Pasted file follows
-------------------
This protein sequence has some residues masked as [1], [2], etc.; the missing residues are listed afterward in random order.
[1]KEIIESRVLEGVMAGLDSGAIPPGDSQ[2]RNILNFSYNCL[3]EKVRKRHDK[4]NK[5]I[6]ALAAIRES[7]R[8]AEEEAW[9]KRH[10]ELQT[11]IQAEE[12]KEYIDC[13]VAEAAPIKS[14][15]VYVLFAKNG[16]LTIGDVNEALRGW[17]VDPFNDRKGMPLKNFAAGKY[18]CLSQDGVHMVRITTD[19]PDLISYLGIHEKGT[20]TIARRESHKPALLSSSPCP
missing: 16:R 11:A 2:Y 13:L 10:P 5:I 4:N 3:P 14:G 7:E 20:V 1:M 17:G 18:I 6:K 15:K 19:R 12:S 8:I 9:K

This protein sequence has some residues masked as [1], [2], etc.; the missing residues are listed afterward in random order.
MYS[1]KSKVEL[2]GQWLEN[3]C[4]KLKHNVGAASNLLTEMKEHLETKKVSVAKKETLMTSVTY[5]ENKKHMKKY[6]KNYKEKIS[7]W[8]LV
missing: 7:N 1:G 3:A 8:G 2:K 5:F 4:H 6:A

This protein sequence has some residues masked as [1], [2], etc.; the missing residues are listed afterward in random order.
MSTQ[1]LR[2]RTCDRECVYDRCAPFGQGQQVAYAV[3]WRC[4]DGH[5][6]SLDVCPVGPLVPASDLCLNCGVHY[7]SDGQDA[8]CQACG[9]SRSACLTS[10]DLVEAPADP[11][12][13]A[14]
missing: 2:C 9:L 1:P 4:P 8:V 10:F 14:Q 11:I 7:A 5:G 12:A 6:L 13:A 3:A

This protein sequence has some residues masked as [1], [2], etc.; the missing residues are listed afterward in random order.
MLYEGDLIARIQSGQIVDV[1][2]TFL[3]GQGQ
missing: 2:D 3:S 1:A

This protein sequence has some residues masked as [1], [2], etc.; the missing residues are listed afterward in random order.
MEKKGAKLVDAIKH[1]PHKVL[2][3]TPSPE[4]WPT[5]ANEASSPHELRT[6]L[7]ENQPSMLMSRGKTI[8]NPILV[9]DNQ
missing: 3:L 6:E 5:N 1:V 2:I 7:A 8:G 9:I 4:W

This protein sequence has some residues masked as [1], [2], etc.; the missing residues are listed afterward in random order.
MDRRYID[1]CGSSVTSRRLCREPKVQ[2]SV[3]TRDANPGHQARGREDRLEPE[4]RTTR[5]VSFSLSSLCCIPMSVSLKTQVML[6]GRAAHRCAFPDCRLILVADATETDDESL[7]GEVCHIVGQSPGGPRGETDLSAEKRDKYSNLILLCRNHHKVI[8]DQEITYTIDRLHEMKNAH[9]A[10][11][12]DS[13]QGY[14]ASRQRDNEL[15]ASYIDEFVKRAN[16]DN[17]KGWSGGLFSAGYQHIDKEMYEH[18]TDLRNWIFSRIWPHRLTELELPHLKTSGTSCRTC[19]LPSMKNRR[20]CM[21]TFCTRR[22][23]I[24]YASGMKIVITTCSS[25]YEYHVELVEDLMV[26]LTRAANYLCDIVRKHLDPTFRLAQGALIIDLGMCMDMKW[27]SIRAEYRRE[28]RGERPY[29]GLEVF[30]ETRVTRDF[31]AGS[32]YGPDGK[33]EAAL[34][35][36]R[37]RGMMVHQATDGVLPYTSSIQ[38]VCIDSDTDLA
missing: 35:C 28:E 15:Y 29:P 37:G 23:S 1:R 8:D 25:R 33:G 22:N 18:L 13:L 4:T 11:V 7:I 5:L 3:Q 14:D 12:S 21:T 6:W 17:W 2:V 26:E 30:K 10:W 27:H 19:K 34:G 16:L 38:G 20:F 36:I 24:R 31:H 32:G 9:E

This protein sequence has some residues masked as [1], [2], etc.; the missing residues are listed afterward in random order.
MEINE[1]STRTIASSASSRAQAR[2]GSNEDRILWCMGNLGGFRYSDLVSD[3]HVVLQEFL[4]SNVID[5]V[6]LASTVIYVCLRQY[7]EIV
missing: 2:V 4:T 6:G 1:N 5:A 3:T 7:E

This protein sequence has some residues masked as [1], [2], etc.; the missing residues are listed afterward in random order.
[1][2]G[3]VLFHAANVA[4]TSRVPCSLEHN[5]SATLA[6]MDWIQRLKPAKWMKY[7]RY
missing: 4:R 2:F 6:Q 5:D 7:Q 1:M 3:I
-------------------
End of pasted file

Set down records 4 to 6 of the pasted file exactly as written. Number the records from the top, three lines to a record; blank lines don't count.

This protein sequence has some residues masked as [1], [2], etc.; the missing residues are listed afterward in random order.
MLYEGDLIARIQSGQIVDV[1][2]TFL[3]GQGQ
missing: 2:D 3:S 1:A

This protein sequence has some residues masked as [1], [2], etc.; the missing residues are listed afterward in random order.
MEKKGAKLVDAIKH[1]PHKVL[2][3]TPSPE[4]WPT[5]ANEASSPHELRT[6]L[7]ENQPSMLMSRGKTI[8]NPILV[9]DNQ
missing: 3:L 6:E 5:N 1:V 2:I 7:A 8:G 9:I 4:W

This protein sequence has some residues masked as [1], [2], etc.; the missing residues are listed afterward in random order.
MDRRYID[1]CGSSVTSRRLCREPKVQ[2]SV[3]TRDANPGHQARGREDRLEPE[4]RTTR[5]VSFSLSSLCCIPMSVSLKTQVML[6]GRAAHRCAFPDCRLILVADATETDDESL[7]GEVCHIVGQSPGGPRGETDLSAEKRDKYSNLILLCRNHHKVI[8]DQEITYTIDRLHEMKNAH[9]A[10][11][12]DS[13]QGY[14]ASRQRDNEL[15]ASYIDEFVKRAN[16]DN[17]KGWSGGLFSAGYQHIDKEMYEH[18]TDLRNWIFSRIWPHRLTELELPHLKTSGTSCRTC[19]LPSMKNRR[20]CM[21]TFCTRR[22][23]I[24]YASGMKIVITTCSS[25]YEYHVELVEDLMV[26]LTRAANYLCDIVRKHLDPTFRLAQGALIIDLGMCMDMKW[27]SIRAEYRRE[28]RGERPY[29]GLEVF[30]ETRVTRDF[31]AGS[32]YGPDGK[33]EAAL[34][35][36]R[37]RGMMVHQATDGVLPYTSSIQ[38]VCIDSDTDLA
missing: 35:C 28:E 15:Y 29:P 37:G 23:S 1:R 8:D 25:R 33:G 22:N 18:L 13:L 4:T 11:V 7:I 5:L 3:Q 14:D 12:S 21:T 6:W 17:W 2:V 26:E 30:K 10:W 27:H 19:K 34:G 16:L 38:G 20:F 36:I 24:R 31:H 32:G 9:E